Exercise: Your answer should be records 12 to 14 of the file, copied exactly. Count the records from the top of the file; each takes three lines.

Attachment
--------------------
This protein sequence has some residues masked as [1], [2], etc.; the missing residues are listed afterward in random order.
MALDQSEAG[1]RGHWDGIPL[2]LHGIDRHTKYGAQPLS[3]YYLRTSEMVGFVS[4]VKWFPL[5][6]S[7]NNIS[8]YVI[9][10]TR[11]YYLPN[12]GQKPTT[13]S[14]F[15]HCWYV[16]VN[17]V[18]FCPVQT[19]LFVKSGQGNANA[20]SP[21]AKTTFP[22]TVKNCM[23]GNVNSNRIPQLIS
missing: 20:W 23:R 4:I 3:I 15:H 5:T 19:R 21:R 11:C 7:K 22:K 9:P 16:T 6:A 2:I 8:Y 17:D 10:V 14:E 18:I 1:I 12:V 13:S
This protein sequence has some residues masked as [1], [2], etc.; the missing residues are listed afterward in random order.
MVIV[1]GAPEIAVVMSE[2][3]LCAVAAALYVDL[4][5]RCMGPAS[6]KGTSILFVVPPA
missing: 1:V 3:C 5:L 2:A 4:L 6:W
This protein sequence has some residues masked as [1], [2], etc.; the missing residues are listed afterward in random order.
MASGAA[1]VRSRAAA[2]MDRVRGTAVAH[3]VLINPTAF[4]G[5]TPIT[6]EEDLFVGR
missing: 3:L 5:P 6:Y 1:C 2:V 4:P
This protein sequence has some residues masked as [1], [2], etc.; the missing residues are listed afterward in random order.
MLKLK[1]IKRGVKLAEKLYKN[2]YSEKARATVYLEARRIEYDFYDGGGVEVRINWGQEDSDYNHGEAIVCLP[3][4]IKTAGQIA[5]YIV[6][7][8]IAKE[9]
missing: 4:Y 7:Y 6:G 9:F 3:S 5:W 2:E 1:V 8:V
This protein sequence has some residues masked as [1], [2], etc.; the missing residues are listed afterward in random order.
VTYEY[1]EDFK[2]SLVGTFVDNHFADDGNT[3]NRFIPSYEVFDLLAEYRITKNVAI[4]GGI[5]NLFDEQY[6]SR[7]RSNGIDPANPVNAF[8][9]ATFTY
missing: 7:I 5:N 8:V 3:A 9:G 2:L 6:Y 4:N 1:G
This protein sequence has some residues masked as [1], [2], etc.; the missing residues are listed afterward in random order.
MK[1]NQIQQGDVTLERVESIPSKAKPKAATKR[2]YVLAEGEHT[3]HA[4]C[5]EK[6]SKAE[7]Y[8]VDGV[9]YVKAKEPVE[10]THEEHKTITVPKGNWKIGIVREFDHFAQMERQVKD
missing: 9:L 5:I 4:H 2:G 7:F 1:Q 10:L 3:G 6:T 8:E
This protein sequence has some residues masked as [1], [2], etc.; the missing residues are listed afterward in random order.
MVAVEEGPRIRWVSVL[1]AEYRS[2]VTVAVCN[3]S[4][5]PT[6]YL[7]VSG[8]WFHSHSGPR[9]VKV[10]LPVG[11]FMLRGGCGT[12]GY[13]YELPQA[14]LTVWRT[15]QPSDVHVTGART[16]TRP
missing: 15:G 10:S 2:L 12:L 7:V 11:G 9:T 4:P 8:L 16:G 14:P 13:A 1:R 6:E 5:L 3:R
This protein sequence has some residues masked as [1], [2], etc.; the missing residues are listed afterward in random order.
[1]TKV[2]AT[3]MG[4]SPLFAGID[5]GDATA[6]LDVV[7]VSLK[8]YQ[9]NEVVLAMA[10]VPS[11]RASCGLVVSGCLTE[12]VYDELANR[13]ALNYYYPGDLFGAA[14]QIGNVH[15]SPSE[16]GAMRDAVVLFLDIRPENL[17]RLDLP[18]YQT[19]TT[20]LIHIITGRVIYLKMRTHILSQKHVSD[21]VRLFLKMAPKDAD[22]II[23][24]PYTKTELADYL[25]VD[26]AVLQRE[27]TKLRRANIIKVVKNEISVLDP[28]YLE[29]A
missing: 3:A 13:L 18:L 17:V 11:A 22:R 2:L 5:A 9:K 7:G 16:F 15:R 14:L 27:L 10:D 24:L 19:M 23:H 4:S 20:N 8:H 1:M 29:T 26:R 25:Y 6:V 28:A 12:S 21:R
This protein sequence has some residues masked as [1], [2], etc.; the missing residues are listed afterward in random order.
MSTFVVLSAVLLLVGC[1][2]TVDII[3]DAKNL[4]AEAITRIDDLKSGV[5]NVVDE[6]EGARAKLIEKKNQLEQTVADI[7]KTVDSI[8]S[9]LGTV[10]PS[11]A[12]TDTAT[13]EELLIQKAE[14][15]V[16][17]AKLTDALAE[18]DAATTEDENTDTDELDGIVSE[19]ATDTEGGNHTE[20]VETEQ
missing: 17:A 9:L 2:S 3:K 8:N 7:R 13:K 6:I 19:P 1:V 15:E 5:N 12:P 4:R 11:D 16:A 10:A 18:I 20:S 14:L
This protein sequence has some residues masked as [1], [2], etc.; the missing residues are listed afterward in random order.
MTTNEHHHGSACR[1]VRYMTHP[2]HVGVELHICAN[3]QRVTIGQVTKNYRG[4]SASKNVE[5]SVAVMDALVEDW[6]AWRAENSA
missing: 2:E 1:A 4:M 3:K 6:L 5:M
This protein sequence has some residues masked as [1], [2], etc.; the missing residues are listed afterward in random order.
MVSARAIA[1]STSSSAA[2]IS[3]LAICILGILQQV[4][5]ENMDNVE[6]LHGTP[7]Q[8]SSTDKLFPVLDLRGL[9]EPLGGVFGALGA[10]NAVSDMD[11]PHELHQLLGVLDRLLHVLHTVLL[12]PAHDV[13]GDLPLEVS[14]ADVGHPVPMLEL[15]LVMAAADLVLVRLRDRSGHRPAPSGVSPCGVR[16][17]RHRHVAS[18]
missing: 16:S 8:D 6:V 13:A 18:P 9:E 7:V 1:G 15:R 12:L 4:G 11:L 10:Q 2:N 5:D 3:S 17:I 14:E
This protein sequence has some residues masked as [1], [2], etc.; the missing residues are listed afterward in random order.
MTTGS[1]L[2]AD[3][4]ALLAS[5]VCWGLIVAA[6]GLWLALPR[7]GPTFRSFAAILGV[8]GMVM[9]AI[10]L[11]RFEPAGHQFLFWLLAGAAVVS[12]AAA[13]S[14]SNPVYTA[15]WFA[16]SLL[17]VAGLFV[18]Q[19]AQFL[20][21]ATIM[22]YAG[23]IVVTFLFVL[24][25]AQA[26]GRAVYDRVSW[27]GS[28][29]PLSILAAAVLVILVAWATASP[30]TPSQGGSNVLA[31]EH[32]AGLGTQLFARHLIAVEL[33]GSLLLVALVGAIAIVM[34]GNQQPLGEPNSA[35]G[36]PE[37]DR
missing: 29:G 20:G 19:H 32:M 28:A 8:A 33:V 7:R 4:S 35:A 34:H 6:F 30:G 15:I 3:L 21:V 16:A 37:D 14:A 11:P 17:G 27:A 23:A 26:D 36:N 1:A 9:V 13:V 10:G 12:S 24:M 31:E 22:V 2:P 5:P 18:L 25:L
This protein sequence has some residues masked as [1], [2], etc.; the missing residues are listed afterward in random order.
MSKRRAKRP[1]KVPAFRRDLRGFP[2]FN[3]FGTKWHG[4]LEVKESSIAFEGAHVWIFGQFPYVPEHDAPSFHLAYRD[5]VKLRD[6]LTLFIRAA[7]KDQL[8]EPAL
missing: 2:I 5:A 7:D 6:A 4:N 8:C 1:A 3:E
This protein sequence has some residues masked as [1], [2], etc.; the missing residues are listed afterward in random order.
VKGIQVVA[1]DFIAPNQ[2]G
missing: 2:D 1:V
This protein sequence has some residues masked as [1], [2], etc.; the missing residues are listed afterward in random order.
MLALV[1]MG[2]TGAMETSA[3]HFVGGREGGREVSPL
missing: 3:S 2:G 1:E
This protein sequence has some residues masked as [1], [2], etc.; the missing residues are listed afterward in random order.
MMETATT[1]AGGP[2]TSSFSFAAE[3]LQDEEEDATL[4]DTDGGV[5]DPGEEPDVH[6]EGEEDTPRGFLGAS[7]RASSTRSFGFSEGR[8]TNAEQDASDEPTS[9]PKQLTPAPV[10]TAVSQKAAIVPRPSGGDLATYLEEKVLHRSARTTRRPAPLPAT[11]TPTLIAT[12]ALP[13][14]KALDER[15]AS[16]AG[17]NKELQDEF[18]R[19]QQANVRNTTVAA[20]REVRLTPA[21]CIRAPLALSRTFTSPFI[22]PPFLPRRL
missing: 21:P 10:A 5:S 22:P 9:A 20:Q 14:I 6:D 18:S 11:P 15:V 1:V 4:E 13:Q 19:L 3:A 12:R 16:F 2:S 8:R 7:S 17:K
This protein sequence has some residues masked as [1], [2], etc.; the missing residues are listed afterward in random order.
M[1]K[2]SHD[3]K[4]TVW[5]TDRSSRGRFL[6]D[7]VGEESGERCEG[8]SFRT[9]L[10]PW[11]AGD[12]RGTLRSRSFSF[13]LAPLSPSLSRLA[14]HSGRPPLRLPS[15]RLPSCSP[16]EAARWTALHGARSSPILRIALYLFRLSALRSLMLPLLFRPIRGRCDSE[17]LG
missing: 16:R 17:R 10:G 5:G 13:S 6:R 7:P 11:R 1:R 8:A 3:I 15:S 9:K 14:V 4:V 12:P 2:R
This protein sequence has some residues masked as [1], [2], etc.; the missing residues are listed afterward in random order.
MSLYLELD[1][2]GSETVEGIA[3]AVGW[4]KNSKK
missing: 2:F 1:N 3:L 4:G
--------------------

This protein sequence has some residues masked as [1], [2], etc.; the missing residues are listed afterward in random order.
MTTGS[1]L[2]AD[3][4]ALLAS[5]VCWGLIVAA[6]GLWLALPR[7]GPTFRSFAAILGV[8]GMVM[9]AI[10]L[11]RFEPAGHQFLFWLLAGAAVVS[12]AAA[13]S[14]SNPVYTA[15]WFA[16]SLL[17]VAGLFV[18]Q[19]AQFL[20][21]ATIM[22]YAG[23]IVVTFLFVL[24][25]AQA[26]GRAVYDRVSW[27]GS[28][29]PLSILAAAVLVILVAWATASP[30]TPSQGGSNVLA[31]EH[32]AGLGTQLFARHLIAVEL[33]GSLLLVALVGAIAIVM[34]GNQQPLGEPNSA[35]G[36]PE[37]DR
missing: 29:G 20:G 19:H 32:M 28:A 8:A 33:V 7:R 4:S 35:A 34:H 6:F 30:G 15:I 3:L 21:V 16:A 37:D 14:A 11:P 17:G 27:A 23:A 26:D 36:N 1:A 9:V 13:V 10:G 12:S 24:M 31:E 22:V 2:P 5:P 18:L 25:L
This protein sequence has some residues masked as [1], [2], etc.; the missing residues are listed afterward in random order.
MSKRRAKRP[1]KVPAFRRDLRGFP[2]FN[3]FGTKWHG[4]LEVKESSIAFEGAHVWIFGQFPYVPEHDAPSFHLAYRD[5]VKLRD[6]LTLFIRAA[7]KDQL[8]EPAL
missing: 2:I 5:A 7:D 6:A 4:N 8:C 1:A 3:E
This protein sequence has some residues masked as [1], [2], etc.; the missing residues are listed afterward in random order.
VKGIQVVA[1]DFIAPNQ[2]G
missing: 2:D 1:V